- Relative to their shares of purchase volume, Visa and MasterCard each have a disproportionate share of the debt outstanding, with Visa at 41.8 percent and MasterCard at 30.6 percent. In dollar terms, these portions of debt outstanding represent $388 billion and $284 billion, respectively.
A high volume of outstanding debt can be good for business in a strong economy, because it can allow the credit card company to earn more in interest charges. However, when default rates rise as they did in 2008-2010, high levels of debt can quickly become a major liability.
For the credit card industry, 2010 was largely a year of coming to terms with the requirements of 2009’s Credit Card Accountability, Responsibility, and Disclosure (CARD) Act. Provisions of the CARD Act included restrictions on some marketing practices, and limitations on the circumstances under which a card company can raise interest rates.
In addition, the Dodd-Frank Wall Street Reform and Consumer Protection Act of 2010 contained one provision with ominous implications for credit card companies. The Federal Reserve will now have the responsibility of setting limits on the interchange fees charged by credit card companies to merchants for transactions using the debit cards they issue.
While this rule only applies to debit transactions, it will affect many credit card companies because they also issue debit cards. Also, if debit interchange fees are reduced, it may increase the merchant bias towards debit card transactions. Credit card interchange fees are generally higher than debit card interchange fees, and merchants often respond to this by having their customer interface technology set up to default to debit transactions. This may already have affected consumer behavior with respect to credit and debit card transactions, as discussed below.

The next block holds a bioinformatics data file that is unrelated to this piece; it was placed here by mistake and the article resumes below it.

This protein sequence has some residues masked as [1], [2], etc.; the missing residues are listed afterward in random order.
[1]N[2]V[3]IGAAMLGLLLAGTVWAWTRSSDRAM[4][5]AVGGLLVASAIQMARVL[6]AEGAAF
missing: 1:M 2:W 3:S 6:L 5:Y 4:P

While credit cards remain a popular payment option for consumers, two consumer trends are working to dampen credit card volume: a broad movement towards debt reduction, and greater use of alternative payment methods. Some details:
- The Federal Reserve data on revolving consumer debt goes back to 1968. The amount of revolving consumer debt outstanding rose during each year from 1968 through 2008. In 2009, for the first time on record, revolving consumer debt declined. Through October 2010, revolving consumer debt was on track to decline for a second year in a row. Since peaking at nearly $974 billion in August 2008, revolving consumer debt outstanding had declined to just over $800 billion by October 2010.
- Besides reducing their debt loads, consumers are increasingly using alternatives to credit cards. From 2006 to 2009, credit card usage declined in terms of the number of transactions, the total dollar value, and the percentage share of non-cash payments. Meanwhile, debit cards and prepaid cards made substantial gains in all three metrics. While credit card companies can capture a significant share of these alternative markets, this transition is likely to alter the marketing and profitability status quo of card companies.
Regulatory targeting, a soft economy and competition from alternatives have created some headwinds for credit cards, but it is fair to say these headwinds challenge, rather than threaten, the credit card industry. Things within the industry may change as a result–a shakeout of weaker players, perhaps, and a renewed focus on the most profitable customers–but overall the credit card industry remains a major player in the U.S. economy.